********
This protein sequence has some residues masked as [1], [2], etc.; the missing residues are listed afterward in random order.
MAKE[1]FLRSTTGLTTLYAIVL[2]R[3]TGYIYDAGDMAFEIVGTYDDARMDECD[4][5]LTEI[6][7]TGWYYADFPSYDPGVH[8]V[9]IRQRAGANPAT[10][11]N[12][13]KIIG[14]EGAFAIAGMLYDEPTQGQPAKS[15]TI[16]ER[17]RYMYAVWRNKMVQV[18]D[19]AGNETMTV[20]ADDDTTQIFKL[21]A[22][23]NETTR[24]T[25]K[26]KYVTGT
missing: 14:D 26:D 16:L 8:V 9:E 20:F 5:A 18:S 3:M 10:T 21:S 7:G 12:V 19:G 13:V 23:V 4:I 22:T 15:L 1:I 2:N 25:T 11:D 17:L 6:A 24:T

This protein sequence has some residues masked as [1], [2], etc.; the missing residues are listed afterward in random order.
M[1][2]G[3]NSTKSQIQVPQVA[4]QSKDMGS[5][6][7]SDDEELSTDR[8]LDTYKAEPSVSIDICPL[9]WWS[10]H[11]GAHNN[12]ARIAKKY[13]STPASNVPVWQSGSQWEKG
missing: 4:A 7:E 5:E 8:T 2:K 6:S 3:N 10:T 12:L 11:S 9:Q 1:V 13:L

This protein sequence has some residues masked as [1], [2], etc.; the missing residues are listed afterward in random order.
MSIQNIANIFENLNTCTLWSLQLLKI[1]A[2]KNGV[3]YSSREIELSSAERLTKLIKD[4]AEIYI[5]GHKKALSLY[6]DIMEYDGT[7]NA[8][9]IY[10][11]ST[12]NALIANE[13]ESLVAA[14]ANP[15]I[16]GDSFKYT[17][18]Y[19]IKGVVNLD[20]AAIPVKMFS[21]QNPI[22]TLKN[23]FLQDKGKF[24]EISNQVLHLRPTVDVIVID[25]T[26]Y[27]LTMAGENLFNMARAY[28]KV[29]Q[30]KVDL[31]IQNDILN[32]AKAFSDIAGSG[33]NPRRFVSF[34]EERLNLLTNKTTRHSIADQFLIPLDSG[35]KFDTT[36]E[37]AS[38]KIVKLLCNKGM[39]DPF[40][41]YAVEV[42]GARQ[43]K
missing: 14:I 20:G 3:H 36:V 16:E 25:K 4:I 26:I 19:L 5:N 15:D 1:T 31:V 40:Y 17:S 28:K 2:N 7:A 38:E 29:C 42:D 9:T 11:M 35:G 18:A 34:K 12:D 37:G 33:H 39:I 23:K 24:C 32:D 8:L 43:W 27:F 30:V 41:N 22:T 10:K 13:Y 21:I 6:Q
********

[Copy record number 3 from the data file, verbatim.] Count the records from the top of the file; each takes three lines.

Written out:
This protein sequence has some residues masked as [1], [2], etc.; the missing residues are listed afterward in random order.
MSIQNIANIFENLNTCTLWSLQLLKI[1]A[2]KNGV[3]YSSREIELSSAERLTKLIKD[4]AEIYI[5]GHKKALSLY[6]DIMEYDGT[7]NA[8][9]IY[10][11]ST[12]NALIANE[13]ESLVAA[14]ANP[15]I[16]GDSFKYT[17][18]Y[19]IKGVVNLD[20]AAIPVKMFS[21]QNPI[22]TLKN[23]FLQDKGKF[24]EISNQVLHLRPTVDVIVID[25]T[26]Y[27]LTMAGENLFNMARAY[28]KV[29]Q[30]KVDL[31]IQNDILN[32]AKAFSDIAGSG[33]NPRRFVSF[34]EERLNLLTNKTTRHSIADQFLIPLDSG[35]KFDTT[36]E[37]AS[38]KIVKLLCNKGM[39]DPF[40][41]YAVEV[42]GARQ[43]K
missing: 14:I 20:G 3:H 36:V 16:E 25:K 4:I 26:I 19:L 5:N 15:D 1:T 31:V 40:Y 17:S 28:K 2:N 7:A 38:E 29:C 42:D 9:T 11:M 35:G 18:A 34:K 12:D 37:G 33:H 39:I 23:K 24:C 32:D 8:L 43:W 27:F 30:V 41:N 22:T 10:K 13:Y 21:I 6:Q